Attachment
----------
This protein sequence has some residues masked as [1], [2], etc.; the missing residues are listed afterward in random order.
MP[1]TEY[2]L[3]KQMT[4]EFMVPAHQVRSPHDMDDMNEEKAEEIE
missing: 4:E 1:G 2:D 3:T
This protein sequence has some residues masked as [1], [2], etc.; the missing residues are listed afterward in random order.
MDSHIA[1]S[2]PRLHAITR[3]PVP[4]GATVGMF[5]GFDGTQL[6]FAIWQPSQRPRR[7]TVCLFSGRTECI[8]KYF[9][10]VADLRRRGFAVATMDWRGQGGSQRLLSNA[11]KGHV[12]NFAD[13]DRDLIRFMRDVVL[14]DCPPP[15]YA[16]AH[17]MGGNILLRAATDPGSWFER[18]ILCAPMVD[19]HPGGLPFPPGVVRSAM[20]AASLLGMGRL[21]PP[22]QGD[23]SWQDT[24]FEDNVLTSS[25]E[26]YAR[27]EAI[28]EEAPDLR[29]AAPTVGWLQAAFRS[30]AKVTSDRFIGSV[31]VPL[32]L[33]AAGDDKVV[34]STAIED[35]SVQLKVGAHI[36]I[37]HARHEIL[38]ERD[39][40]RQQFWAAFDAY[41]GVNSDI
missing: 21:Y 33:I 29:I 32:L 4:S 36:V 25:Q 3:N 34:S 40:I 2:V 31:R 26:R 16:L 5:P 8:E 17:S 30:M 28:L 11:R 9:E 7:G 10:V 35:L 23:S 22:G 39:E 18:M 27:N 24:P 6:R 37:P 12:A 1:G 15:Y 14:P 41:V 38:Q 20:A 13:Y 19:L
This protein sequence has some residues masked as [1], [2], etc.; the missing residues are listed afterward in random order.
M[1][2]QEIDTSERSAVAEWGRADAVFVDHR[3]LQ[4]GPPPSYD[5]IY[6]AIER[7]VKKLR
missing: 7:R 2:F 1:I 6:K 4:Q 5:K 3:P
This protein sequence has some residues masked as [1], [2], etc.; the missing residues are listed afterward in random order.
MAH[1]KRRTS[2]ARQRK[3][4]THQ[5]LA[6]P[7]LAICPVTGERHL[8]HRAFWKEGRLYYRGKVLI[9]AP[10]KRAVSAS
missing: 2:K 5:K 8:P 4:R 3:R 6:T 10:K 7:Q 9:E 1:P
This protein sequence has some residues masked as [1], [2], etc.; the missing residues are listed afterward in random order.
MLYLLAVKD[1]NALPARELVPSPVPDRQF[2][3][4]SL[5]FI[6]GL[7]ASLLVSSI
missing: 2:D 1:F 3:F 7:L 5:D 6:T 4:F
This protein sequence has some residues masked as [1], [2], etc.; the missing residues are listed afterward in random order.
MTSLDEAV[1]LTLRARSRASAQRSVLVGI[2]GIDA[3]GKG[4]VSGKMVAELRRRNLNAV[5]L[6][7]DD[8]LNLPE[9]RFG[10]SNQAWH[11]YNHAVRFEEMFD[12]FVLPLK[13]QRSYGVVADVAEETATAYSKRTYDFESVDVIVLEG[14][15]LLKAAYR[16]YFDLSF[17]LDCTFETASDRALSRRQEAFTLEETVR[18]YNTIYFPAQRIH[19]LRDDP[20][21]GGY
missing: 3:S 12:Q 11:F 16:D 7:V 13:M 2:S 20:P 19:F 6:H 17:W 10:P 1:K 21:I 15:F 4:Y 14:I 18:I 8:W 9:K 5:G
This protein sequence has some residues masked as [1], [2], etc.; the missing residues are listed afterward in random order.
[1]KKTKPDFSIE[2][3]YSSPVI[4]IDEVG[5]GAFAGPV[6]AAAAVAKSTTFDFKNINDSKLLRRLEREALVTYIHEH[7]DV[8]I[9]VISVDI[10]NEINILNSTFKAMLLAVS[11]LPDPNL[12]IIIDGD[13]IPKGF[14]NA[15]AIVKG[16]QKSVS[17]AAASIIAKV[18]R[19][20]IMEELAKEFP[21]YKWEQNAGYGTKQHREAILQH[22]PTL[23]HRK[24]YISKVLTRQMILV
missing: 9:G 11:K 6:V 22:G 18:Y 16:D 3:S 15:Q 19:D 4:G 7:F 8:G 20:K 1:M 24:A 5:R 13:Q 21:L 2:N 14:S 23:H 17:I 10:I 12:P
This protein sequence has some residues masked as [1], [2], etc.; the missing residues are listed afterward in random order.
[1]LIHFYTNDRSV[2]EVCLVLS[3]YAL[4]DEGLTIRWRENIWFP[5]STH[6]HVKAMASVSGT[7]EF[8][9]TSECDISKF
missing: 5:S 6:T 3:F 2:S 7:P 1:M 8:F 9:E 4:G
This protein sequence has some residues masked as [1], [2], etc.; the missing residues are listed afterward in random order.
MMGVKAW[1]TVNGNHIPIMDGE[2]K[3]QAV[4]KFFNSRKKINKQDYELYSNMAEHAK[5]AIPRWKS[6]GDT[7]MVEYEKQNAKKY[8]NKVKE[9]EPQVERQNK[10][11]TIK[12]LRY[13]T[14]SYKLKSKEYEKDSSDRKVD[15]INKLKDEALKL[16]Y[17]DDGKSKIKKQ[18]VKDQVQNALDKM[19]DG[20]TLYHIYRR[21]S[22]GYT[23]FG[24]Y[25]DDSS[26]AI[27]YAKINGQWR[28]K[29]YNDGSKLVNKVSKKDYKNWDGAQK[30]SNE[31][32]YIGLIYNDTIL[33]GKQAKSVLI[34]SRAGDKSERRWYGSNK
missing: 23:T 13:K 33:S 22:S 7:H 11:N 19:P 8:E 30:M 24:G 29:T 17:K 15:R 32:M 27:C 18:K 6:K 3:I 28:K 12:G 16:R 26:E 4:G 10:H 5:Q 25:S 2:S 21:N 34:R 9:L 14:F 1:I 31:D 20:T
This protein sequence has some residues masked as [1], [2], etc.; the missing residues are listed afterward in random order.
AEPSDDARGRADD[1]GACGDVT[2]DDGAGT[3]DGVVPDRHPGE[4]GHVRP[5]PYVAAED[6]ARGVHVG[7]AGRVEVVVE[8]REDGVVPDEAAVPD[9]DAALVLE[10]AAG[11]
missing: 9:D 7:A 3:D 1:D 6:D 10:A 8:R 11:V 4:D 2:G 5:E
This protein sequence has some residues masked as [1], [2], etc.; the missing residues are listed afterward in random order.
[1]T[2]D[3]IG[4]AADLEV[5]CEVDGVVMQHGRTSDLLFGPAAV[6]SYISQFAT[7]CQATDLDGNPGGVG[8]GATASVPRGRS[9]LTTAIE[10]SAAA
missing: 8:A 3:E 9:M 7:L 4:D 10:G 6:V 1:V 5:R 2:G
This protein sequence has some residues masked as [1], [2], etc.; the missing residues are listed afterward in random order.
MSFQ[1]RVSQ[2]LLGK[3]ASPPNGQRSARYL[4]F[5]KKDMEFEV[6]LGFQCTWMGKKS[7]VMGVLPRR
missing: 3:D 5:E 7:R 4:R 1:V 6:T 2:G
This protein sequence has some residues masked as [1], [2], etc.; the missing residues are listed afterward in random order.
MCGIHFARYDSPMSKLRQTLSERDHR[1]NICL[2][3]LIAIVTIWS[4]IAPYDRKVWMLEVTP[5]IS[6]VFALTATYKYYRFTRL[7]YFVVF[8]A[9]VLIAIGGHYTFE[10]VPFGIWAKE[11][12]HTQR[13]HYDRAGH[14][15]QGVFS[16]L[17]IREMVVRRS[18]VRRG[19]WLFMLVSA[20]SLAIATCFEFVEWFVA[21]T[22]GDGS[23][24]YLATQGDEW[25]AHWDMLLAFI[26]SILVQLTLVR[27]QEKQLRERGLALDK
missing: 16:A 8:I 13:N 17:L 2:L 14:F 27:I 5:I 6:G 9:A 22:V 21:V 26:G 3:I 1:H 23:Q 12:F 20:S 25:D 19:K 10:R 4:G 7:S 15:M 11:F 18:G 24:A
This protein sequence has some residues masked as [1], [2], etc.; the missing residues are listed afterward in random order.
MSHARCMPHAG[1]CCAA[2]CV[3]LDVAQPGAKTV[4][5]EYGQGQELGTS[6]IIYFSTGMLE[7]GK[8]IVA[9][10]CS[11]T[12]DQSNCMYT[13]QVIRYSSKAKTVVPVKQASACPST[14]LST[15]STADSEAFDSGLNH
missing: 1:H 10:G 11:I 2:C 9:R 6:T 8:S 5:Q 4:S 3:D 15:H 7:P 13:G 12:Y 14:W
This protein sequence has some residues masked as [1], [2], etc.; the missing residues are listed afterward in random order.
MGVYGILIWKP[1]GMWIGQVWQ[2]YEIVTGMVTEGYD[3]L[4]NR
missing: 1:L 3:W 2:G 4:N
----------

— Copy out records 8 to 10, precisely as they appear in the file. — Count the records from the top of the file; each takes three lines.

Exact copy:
This protein sequence has some residues masked as [1], [2], etc.; the missing residues are listed afterward in random order.
[1]LIHFYTNDRSV[2]EVCLVLS[3]YAL[4]DEGLTIRWRENIWFP[5]STH[6]HVKAMASVSGT[7]EF[8][9]TSECDISKF
missing: 5:S 6:T 3:F 2:S 7:P 1:M 8:F 9:E 4:G
This protein sequence has some residues masked as [1], [2], etc.; the missing residues are listed afterward in random order.
MMGVKAW[1]TVNGNHIPIMDGE[2]K[3]QAV[4]KFFNSRKKINKQDYELYSNMAEHAK[5]AIPRWKS[6]GDT[7]MVEYEKQNAKKY[8]NKVKE[9]EPQVERQNK[10][11]TIK[12]LRY[13]T[14]SYKLKSKEYEKDSSDRKVD[15]INKLKDEALKL[16]Y[17]DDGKSKIKKQ[18]VKDQVQNALDKM[19]DG[20]TLYHIYRR[21]S[22]GYT[23]FG[24]Y[25]DDSS[26]AI[27]YAKINGQWR[28]K[29]YNDGSKLVNKVSKKDYKNWDGAQK[30]SNE[31][32]YIGLIYNDTIL[33]GKQAKSVLI[34]SRAGDKSERRWYGSNK
missing: 23:T 13:K 33:S 22:S 7:H 11:N 19:P 8:E 30:M 24:G 29:T 17:K 15:R 32:M 27:C 18:K 6:K 3:I 28:K 12:G 16:R 26:E 4:G 10:H 5:Q 25:S 2:S 21:N 34:R 9:L 14:F 1:I 31:D 20:T
This protein sequence has some residues masked as [1], [2], etc.; the missing residues are listed afterward in random order.
AEPSDDARGRADD[1]GACGDVT[2]DDGAGT[3]DGVVPDRHPGE[4]GHVRP[5]PYVAAED[6]ARGVHVG[7]AGRVEVVVE[8]REDGVVPDEAAVPD[9]DAALVLE[10]AAG[11]
missing: 9:D 7:A 3:D 1:D 6:D 10:A 8:R 11:V 4:D 2:G 5:E